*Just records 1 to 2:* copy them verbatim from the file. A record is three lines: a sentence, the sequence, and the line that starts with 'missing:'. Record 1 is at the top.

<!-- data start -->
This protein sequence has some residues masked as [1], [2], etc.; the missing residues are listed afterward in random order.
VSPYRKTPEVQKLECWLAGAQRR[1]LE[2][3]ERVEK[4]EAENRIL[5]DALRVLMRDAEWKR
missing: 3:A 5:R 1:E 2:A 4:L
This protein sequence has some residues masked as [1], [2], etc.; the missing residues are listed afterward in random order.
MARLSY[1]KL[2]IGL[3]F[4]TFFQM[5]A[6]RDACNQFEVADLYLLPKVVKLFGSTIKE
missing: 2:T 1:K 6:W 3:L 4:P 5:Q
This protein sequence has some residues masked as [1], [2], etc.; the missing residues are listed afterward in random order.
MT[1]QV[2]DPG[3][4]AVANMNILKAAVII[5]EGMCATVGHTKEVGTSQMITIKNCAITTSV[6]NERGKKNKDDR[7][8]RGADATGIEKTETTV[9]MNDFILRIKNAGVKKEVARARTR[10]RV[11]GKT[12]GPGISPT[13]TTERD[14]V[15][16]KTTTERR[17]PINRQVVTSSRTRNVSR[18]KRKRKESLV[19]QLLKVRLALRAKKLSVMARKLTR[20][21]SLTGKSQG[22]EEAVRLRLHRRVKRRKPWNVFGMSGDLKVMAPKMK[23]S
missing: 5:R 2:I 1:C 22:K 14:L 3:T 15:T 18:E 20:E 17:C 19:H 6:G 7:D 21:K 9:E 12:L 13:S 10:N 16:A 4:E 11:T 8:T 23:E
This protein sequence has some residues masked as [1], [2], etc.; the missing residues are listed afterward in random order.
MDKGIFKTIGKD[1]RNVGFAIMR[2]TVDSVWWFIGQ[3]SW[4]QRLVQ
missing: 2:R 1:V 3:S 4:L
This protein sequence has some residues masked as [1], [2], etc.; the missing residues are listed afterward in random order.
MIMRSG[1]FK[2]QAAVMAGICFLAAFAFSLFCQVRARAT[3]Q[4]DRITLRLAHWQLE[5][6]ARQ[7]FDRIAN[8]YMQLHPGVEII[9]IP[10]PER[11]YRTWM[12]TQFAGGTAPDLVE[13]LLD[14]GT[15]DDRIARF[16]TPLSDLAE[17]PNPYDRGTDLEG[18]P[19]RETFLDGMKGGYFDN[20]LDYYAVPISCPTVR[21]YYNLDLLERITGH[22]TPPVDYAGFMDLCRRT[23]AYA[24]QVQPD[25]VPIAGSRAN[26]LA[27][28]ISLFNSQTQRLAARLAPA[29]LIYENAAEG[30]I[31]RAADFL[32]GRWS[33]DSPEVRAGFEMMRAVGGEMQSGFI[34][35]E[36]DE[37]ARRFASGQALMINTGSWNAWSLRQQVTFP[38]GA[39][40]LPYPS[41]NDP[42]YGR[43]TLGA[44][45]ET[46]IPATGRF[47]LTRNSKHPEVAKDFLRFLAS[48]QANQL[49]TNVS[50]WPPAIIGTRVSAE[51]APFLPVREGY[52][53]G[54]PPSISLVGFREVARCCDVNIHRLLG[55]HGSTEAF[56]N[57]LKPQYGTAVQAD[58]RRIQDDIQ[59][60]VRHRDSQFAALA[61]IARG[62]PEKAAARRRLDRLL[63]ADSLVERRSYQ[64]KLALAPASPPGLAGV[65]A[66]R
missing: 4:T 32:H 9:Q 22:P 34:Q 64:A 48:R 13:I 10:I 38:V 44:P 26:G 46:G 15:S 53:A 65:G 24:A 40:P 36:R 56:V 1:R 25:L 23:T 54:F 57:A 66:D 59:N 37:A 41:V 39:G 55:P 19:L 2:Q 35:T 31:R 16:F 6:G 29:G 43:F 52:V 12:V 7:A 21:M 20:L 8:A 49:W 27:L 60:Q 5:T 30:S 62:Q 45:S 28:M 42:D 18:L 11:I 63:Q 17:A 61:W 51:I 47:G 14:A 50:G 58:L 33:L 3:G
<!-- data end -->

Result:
This protein sequence has some residues masked as [1], [2], etc.; the missing residues are listed afterward in random order.
VSPYRKTPEVQKLECWLAGAQRR[1]LE[2][3]ERVEK[4]EAENRIL[5]DALRVLMRDAEWKR
missing: 3:A 5:R 1:E 2:A 4:L
This protein sequence has some residues masked as [1], [2], etc.; the missing residues are listed afterward in random order.
MARLSY[1]KL[2]IGL[3]F[4]TFFQM[5]A[6]RDACNQFEVADLYLLPKVVKLFGSTIKE
missing: 2:T 1:K 6:W 3:L 4:P 5:Q